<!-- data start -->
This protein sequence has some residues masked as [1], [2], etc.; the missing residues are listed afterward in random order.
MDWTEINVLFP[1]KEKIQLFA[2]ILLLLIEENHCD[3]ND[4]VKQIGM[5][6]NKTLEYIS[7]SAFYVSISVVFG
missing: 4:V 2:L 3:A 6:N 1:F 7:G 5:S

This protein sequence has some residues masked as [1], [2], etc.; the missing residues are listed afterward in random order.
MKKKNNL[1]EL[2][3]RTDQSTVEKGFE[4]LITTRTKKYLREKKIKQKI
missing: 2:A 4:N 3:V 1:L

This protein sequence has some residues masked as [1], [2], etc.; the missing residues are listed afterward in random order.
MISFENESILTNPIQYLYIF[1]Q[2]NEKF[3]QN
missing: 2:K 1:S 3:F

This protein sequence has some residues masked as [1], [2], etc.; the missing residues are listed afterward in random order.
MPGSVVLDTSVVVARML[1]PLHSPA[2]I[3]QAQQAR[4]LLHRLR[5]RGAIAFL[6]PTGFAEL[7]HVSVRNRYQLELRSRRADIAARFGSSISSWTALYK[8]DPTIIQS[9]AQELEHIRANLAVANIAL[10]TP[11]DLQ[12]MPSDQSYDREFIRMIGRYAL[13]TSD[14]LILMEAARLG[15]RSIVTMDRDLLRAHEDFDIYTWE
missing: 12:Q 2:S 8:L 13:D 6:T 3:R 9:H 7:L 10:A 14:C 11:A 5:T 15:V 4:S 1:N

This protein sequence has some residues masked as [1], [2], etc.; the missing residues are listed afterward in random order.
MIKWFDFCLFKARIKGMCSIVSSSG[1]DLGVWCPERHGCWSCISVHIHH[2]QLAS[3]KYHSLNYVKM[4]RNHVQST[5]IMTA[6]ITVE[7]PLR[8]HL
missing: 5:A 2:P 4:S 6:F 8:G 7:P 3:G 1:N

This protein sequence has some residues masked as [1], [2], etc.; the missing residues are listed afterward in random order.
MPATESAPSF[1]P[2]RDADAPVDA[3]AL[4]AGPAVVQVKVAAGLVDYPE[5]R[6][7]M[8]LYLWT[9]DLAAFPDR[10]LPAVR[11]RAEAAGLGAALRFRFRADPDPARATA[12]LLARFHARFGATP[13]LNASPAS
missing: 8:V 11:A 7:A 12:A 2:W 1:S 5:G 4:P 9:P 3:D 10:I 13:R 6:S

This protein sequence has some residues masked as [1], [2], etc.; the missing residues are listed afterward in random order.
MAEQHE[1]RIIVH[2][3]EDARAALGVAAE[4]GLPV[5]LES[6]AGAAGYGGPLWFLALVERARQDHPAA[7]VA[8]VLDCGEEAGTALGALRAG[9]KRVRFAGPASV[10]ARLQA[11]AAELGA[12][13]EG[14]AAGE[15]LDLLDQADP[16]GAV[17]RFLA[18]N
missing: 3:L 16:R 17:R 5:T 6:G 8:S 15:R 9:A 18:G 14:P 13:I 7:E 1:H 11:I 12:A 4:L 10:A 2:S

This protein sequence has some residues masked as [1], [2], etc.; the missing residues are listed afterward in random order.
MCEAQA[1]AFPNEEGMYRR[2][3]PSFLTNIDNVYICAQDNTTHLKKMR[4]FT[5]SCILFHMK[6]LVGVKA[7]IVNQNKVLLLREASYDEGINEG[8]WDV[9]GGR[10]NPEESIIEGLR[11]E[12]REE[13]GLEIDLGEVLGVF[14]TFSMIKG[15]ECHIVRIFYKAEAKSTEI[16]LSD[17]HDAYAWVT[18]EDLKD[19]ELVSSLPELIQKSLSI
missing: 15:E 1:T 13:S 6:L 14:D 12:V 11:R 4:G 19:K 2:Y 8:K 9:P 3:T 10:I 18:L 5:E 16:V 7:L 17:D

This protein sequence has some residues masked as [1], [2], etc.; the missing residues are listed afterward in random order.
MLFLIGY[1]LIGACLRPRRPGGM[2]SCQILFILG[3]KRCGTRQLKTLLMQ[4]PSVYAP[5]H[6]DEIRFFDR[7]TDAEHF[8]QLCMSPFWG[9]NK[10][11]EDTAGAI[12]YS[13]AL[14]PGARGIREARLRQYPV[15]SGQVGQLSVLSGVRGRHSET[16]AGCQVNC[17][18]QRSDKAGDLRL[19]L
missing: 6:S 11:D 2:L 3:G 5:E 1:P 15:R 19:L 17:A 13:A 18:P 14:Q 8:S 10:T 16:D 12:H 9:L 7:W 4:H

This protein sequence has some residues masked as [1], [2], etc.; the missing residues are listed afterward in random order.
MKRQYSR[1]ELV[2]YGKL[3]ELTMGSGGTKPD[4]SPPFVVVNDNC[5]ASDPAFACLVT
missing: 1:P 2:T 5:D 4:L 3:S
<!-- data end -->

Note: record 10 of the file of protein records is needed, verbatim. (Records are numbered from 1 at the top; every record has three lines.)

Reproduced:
This protein sequence has some residues masked as [1], [2], etc.; the missing residues are listed afterward in random order.
MKRQYSR[1]ELV[2]YGKL[3]ELTMGSGGTKPD[4]SPPFVVVNDNC[5]ASDPAFACLVT
missing: 1:P 2:T 5:D 4:L 3:S